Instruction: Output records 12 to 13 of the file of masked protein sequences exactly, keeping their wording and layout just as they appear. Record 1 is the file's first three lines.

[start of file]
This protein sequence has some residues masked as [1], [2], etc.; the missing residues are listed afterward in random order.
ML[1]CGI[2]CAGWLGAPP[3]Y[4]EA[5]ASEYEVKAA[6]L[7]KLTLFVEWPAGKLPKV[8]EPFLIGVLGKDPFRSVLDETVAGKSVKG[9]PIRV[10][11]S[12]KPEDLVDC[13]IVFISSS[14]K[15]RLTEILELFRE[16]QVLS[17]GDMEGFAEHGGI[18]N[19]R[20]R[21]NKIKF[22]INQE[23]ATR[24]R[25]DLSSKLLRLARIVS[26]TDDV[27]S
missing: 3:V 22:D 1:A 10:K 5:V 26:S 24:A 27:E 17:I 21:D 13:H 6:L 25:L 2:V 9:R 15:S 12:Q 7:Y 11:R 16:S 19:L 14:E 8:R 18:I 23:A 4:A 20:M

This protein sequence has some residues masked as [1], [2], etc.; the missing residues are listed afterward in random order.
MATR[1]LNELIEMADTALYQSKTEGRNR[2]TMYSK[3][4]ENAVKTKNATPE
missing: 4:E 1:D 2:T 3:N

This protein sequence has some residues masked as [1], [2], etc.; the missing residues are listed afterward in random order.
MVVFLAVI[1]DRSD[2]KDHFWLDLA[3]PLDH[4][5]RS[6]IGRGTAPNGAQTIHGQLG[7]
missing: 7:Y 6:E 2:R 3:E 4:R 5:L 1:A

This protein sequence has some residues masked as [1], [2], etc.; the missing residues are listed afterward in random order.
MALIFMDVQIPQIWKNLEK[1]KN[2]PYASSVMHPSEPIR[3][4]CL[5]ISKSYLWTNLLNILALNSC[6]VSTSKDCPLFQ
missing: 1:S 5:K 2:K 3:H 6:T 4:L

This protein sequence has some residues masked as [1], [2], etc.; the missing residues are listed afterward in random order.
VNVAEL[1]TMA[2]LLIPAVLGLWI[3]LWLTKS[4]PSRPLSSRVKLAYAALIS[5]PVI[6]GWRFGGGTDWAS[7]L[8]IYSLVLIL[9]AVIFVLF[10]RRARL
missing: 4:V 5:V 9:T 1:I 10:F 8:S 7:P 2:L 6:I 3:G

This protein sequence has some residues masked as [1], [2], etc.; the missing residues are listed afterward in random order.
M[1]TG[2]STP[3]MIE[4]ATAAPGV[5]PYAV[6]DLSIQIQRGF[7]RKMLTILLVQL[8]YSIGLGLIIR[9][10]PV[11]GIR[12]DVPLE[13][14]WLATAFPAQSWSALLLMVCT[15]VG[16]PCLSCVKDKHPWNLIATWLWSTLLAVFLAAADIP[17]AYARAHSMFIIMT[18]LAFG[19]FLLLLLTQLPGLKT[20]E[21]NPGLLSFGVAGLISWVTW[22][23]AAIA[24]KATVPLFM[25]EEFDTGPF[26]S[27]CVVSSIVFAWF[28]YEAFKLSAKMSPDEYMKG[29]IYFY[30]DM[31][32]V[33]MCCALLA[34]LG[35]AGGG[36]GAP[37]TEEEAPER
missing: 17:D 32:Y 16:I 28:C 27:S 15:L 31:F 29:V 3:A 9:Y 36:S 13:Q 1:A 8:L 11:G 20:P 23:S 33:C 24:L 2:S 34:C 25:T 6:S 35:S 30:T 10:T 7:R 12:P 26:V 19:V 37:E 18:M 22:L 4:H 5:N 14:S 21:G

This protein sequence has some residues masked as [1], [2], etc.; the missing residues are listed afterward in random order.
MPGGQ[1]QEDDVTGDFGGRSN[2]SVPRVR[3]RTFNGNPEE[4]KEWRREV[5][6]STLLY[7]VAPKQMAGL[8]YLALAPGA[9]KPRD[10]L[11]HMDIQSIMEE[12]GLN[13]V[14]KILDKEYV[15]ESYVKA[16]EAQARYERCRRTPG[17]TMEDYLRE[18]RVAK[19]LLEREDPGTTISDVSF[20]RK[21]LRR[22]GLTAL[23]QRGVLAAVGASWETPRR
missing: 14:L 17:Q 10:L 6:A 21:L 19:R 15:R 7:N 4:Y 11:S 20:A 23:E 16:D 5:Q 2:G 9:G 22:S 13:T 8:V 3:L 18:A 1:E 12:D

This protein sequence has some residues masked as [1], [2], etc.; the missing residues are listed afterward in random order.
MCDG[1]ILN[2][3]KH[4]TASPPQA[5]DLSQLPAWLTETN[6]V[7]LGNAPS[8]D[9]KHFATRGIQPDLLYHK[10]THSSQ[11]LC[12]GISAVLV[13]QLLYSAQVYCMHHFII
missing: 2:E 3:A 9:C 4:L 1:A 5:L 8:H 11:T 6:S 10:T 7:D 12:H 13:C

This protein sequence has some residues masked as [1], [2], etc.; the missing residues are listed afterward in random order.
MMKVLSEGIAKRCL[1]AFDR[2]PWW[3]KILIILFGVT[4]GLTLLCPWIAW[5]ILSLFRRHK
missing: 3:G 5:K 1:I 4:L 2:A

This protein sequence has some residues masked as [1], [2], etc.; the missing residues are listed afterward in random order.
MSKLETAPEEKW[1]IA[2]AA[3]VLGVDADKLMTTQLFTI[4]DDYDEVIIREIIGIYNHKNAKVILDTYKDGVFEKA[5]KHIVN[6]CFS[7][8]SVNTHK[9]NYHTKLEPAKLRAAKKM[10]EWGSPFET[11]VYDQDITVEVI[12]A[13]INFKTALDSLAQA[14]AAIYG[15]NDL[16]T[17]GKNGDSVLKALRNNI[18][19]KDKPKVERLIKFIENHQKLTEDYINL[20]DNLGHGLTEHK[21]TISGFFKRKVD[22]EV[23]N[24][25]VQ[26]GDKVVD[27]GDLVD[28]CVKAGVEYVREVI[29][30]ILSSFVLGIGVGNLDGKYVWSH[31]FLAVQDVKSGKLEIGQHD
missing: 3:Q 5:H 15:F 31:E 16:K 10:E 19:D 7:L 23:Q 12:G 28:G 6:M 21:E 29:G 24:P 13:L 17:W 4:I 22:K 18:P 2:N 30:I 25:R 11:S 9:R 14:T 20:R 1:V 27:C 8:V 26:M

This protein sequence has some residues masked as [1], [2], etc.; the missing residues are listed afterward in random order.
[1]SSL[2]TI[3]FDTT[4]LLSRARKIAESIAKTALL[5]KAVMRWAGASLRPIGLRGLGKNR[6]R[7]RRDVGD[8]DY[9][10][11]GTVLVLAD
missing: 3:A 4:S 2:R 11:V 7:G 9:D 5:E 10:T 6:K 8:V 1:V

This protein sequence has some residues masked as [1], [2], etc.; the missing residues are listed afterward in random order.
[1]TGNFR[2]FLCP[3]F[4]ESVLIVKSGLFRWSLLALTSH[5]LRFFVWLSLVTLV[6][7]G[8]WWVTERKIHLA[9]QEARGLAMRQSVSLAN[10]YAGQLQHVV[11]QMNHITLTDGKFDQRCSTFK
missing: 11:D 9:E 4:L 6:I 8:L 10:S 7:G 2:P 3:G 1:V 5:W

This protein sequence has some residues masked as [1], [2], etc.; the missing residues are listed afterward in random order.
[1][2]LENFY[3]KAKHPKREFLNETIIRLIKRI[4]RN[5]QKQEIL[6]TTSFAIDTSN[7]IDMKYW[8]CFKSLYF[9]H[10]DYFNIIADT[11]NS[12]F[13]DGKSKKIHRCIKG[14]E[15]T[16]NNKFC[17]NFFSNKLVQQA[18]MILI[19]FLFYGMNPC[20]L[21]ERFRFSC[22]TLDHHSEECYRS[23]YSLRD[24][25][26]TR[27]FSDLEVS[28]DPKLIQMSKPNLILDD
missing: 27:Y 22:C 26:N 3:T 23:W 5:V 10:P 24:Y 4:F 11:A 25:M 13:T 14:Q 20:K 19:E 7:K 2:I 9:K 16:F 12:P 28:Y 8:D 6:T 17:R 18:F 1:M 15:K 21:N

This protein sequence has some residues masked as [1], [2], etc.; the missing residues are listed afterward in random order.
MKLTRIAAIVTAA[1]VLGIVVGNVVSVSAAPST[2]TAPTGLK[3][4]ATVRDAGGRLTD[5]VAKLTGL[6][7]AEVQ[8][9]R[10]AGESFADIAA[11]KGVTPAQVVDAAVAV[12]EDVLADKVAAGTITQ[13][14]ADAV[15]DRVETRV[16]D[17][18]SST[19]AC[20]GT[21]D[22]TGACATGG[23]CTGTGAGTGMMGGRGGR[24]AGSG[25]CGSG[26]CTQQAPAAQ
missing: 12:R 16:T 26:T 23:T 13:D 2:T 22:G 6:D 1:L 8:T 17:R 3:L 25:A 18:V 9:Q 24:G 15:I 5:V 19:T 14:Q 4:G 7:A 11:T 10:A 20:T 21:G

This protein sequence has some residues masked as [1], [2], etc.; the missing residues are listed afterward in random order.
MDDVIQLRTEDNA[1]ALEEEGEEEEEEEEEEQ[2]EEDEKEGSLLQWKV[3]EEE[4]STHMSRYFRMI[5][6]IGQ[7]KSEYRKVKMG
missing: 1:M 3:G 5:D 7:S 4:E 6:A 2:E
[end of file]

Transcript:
This protein sequence has some residues masked as [1], [2], etc.; the missing residues are listed afterward in random order.
[1]TGNFR[2]FLCP[3]F[4]ESVLIVKSGLFRWSLLALTSH[5]LRFFVWLSLVTLV[6][7]G[8]WWVTERKIHLA[9]QEARGLAMRQSVSLAN[10]YAGQLQHVV[11]QMNHITLTDGKFDQRCSTFK
missing: 11:D 9:E 4:L 6:I 8:L 10:S 7:G 2:P 3:G 1:V 5:W

This protein sequence has some residues masked as [1], [2], etc.; the missing residues are listed afterward in random order.
[1][2]LENFY[3]KAKHPKREFLNETIIRLIKRI[4]RN[5]QKQEIL[6]TTSFAIDTSN[7]IDMKYW[8]CFKSLYF[9]H[10]DYFNIIADT[11]NS[12]F[13]DGKSKKIHRCIKG[14]E[15]T[16]NNKFC[17]NFFSNKLVQQA[18]MILI[19]FLFYGMNPC[20]L[21]ERFRFSC[22]TLDHHSEECYRS[23]YSLRD[24][25][26]TR[27]FSDLEVS[28]DPKLIQMSKPNLILDD
missing: 27:Y 22:C 26:N 3:T 23:W 5:V 10:P 24:Y 4:F 11:A 25:M 13:T 14:Q 20:K 19:E 7:K 2:I 9:K 16:F 12:P 28:Y 8:D 6:T 17:R 18:F 1:M 15:K 21:N